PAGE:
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One of the great things about Azure is that there is an incredible amount of choice about how you go about managing your resources. Whether you want to create a new web app, configure a network security group, or stop a virtual machine, there’s plenty of choices for how to accomplish that.

Here’s a quick summary of what your options are, and why you might choose them:

1. Use the Portal

The first option is actually two, because there’s a “new” portal (portal.azure.com) and the “classic portal” (manage.windowsazure.com). Thankfully, there’s very little reason to visit the classic portal anymore – almost everything can be done in the new portal.

The Azure portal is a great choice when you’re just wanting to explore. You can look around the resources you have deployed, navigate into their various property pages, and quite often you’ll discover settings to configure features you didn’t even know were there. Here’s just a few of the things you can set up for a web-app for example.

image

The portal’s also great for things like browsing the list of available images for Virtual machines.

But! While the portal is great for experimenting and exploring, it’s not the best choice for deploying of application, or any task you need to implement repeatedly. For those sort of things, it’s much better to use a technique that can be automated.

And that’s where the other options come in.

2. Use Azure PowerShell

Azure PowerShell is a comprehensive collection of PowerShell cmdlets that let you do pretty much anything with Azure. The commands uses the conventional PowerShell prefixes of New-, Get-Set- and Remove-, for create, read, update and delete operations.

For example, here’s a sample Azure PowerShell script that creates a web app and deploys code from GitHub

$gitrepo="https://github.com/Azure-Samples/app-service-web-dotnet-get-started.git"
$webappname="mywebapp$(Get-Random)"
$location="West Europe"

# Create a resource group.
New-AzureRmResourceGroup -Name myResourceGroup -Location $location

# Create an App Service plan in Free tier.
New-AzureRmAppServicePlan -Name $webappname -Location $location -ResourceGroupName myResourceGroup -Tier Free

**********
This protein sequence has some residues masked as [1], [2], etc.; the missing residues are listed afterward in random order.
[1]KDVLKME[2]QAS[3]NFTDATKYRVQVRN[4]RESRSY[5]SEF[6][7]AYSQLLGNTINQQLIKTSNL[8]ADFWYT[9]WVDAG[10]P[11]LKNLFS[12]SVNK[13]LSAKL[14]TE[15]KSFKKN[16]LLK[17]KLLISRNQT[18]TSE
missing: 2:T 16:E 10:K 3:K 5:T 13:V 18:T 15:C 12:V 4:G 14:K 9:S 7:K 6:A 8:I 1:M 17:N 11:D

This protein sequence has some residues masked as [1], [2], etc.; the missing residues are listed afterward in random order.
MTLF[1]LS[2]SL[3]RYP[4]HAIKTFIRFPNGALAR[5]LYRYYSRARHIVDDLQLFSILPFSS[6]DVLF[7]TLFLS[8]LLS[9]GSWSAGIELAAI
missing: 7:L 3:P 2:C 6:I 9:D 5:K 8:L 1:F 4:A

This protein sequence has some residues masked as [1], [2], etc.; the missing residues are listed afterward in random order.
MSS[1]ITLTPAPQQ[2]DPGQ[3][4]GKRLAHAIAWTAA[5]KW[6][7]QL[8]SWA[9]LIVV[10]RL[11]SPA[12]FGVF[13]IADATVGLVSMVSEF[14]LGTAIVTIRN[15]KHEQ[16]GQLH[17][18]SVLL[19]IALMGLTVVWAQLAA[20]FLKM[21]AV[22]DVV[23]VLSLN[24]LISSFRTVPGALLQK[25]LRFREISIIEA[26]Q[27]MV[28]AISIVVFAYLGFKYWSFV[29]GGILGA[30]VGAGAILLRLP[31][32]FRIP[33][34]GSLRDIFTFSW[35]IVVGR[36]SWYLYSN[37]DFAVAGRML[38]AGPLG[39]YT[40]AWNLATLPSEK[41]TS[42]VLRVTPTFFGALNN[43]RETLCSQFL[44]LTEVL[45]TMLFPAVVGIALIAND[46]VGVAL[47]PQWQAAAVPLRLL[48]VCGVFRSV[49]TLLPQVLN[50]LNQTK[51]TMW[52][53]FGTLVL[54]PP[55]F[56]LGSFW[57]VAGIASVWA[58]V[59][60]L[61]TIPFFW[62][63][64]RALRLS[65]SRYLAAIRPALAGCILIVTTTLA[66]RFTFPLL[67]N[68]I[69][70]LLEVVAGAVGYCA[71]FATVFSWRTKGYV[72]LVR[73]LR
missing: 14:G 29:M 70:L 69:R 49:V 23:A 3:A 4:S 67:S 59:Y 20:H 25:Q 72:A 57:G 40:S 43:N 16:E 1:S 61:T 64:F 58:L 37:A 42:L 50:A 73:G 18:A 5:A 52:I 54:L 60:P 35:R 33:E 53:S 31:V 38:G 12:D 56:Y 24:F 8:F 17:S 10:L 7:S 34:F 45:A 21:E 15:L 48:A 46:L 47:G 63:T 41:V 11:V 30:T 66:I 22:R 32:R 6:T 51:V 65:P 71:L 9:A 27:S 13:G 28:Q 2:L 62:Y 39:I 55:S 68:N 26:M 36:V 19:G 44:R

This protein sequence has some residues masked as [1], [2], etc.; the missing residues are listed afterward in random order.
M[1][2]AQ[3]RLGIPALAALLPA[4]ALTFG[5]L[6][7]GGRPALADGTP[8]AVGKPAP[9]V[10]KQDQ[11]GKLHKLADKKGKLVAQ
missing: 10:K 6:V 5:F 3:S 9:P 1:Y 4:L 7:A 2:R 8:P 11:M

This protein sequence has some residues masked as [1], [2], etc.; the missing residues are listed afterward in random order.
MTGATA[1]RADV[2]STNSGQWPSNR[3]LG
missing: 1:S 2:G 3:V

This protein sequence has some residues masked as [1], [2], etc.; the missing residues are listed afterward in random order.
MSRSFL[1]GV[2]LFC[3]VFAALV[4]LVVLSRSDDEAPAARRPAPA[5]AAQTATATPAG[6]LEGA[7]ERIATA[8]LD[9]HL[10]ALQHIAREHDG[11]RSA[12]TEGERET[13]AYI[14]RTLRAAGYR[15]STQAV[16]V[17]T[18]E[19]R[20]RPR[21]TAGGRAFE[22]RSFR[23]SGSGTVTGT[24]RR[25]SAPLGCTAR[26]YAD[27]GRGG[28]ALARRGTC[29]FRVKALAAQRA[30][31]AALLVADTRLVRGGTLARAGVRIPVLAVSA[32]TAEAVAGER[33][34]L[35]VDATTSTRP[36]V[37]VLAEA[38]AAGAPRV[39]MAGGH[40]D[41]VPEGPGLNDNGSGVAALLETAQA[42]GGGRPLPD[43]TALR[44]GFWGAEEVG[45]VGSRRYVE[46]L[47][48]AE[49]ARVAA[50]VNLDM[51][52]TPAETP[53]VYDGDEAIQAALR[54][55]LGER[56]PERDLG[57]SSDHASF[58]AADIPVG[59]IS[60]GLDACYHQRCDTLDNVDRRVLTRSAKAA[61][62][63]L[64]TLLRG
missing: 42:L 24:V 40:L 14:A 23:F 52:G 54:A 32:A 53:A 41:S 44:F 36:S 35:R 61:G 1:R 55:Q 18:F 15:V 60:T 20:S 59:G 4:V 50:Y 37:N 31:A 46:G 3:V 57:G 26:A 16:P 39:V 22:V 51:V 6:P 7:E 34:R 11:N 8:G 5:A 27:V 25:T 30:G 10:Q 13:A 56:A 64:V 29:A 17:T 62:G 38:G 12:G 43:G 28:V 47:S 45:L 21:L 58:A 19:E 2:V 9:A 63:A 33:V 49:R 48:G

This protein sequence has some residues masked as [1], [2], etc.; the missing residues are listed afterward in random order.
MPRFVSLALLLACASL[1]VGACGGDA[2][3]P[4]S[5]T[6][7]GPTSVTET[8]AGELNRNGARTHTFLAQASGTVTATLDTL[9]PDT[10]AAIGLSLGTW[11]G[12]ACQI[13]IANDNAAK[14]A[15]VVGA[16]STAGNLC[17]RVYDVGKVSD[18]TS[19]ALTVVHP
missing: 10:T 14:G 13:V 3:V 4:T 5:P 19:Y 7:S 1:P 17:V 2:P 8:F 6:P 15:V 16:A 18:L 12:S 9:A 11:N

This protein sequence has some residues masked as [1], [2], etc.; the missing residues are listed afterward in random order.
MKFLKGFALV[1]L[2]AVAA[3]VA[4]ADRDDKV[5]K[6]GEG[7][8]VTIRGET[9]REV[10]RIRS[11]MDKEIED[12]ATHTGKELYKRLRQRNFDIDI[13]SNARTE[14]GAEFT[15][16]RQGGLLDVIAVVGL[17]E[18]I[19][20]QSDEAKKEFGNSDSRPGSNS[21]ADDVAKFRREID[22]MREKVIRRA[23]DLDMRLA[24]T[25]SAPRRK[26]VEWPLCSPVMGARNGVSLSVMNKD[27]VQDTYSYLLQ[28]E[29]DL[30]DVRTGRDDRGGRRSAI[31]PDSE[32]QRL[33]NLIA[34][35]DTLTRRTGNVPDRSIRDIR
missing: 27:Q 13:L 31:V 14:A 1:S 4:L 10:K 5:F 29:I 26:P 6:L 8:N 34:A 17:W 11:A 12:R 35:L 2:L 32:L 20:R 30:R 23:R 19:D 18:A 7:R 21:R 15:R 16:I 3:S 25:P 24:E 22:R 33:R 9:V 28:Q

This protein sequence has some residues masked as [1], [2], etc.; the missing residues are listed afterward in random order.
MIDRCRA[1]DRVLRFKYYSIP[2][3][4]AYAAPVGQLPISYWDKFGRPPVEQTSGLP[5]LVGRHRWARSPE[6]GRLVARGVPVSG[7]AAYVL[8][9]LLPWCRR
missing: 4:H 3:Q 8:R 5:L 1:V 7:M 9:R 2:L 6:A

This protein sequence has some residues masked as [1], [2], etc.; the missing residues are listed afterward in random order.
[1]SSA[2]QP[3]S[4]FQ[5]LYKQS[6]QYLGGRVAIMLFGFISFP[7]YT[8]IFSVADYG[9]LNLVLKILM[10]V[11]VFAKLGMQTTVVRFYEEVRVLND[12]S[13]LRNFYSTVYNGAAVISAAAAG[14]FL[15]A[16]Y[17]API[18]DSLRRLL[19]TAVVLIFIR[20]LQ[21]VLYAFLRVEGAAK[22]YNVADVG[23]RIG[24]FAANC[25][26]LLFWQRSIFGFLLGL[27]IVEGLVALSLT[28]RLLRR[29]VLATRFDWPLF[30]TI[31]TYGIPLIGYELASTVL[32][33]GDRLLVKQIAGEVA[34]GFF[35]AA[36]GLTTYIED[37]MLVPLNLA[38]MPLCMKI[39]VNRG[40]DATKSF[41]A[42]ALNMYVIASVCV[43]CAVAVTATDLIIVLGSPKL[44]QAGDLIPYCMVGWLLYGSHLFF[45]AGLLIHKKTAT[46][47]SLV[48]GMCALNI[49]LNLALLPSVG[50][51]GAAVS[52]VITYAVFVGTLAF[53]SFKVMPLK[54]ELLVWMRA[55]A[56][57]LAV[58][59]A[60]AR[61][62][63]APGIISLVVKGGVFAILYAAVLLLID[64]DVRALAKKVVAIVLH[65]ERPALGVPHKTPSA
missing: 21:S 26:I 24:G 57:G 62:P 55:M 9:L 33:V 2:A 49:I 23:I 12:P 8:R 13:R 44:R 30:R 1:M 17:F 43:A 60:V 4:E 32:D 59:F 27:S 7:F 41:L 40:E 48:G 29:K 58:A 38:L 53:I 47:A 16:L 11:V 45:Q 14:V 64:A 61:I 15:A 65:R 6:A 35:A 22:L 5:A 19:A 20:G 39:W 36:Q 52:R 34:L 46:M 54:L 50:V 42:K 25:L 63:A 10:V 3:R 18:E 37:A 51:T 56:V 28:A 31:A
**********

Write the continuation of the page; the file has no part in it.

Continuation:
# Create a web app.
New-AzureRmWebApp -Name $webappname -Location $location -AppServicePlan $webappname -ResourceGroupName myResourceGroup

# Configure GitHub deployment from your GitHub repo and deploy once.
$PropertiesObject = @{
    repoUrl = "$gitrepo";
    branch = "master";
    isManualIntegration = "true";
}
Set-AzureRmResource -PropertyObject $PropertiesObject -ResourceGroupName myResourceGroup -ResourceType Microsoft.Web/sites/sourcecontrols -ResourceName $webappname/web -ApiVersion 2015-08-01 -Force

All the major Azure services have PowerShell cmdlets available, so pretty much anything you can do in the portal can be automated with it. For more examples of Azure PowerShell in action, check out Elton Stoneman’s Pluralsight course Managing IaaS with PowerShell.

Of course, not all developers know PowerShell and it does have its quirks, but if you already know some PowerShell or are willing to learn, this is a great way to automate your resource management. And its not necessarily a Windows only thing now – Azure PowerShell is available on Mac and Linux (currently in beta).

3. Use the Azure CLI

Alternatively, if you’re a Max or Linux user, or just prefer a bash shell to PowerShell, the Azure CLI 2.0 might be for you. It’s a fully cross-platform command-line experience, and despite being newer, already has capabilities on a par with Azure PowerShell.

The commands typically take the form az command subcommand options which makes the API very easy to explore. Just type az and get a list of the main commands. Type az webapp and see what you can do with webapps. There’s even an interactive mode which gives you a sort of intellisense experience at the command prompt!

By default the commands will emit JSON, although it supports a few output formats. To give a feel for how it compares to PowerShell, here’s an Azure CLI bash script to perform the same task of creating a web app and deploying code from GitHub:

#!/bin/bash

# Replace the following URL with a public GitHub repo URL
gitrepo=https://github.com/Azure-Samples/php-docs-hello-world
webappname=mywebapp$RANDOM

# Create a resource group.
az group create --location westeurope --name myResourceGroup

# Create an App Service plan in `FREE` tier.
az appservice plan create --name $webappname --resource-group myResourceGroup --sku FREE

# Create a web app.
az webapp create --name $webappname --resource-group myResourceGroup --plan $webappname

# Deploy code from a public GitHub repository. 
az webapp deployment source config --name $webappname --resource-group myResourceGroup \
--repo-url $gitrepo --branch master --manual-integration